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Vet. Sci. 2017, 4(1), 5; doi:10.3390/vetsci4010005

Shape Variation in the Craniomandibular System and Prevalence of Dental Problems in Domestic Rabbits: A Case Study in Evolutionary Veterinary Science

1
UMR 7179 CNRS, Muséum National d’Histoire Naturelle, CP 55, 57 rue Cuvier, 75231 Paris Cedex 05, France
2
Chirurgische und Gynäkologische Kleintierklinik ,Tierärztliche Fakultät, Ludwig-Maximilians-Universität München, Veterinärstr 13, München 80539, Germany
*
Author to whom correspondence should be addressed.
Academic Editor: Patrick Butaye
Received: 27 November 2016 / Revised: 9 January 2017 / Accepted: 18 January 2017 / Published: 24 January 2017
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Abstract

In contrast to wild lagomorphs, pet rabbits exhibit a noticeably high frequency of dental problems. Although dietary habits are considered as a major factor contributing to acquired malocclusions, the exact causes and interrelationships are still under debate. In this regard, an important aspect that has not been considered thoroughly to date is the effect of diet-induced phenotypic plasticity in skull morphology. Therefore, we conducted a geometric morphometric analysis on skull radiological images of wild and pet rabbits in order to quantify intraspecific variation in craniomandibular morphology. The statistical analyses reveal a significant morphological differentiation of the craniomandibular system between both groups. Furthermore, the analysis of covariance shows that the force-generating modules (cranium and mandible) vary independently from the force-receiving module (hypselodont teeth) in pet rabbits, which is in contrast to their wild relatives. Our findings suggest that the phenotypic changes in domestic rabbits impact mastication performance and, consequently, oral health. An adequate close-to-nature nutrition throughout the whole life and especially beginning early parallel to weaning (phase of increased phenotypic plasticity) is necessary to ensure a normal strain on the teeth by promoting physiological lateral gliding movements and avoiding direct axial loads. View Full-Text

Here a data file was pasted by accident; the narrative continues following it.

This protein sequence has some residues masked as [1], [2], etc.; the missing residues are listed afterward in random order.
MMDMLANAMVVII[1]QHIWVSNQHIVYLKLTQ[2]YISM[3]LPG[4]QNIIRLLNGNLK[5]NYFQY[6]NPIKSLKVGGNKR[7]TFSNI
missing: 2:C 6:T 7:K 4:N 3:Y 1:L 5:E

Keywords: masticatory apparatus; axial load; malocclusion; reference lines; Lagomorpha; evolutionary morphology; phenotypic plasticity masticatory apparatus; axial load; malocclusion; reference lines; Lagomorpha; evolutionary morphology; phenotypic plasticity
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This is an open access article distributed under the Creative Commons Attribution License which permits unrestricted use, distribution, and reproduction in any medium, provided the original work is properly cited. (CC BY 4.0).

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Böhmer, C.; Böhmer, E. Shape Variation in the Craniomandibular System and Prevalence of Dental Problems in Domestic Rabbits: A Case Study in Evolutionary Veterinary Science. Vet. Sci. 2017, 4, 5.

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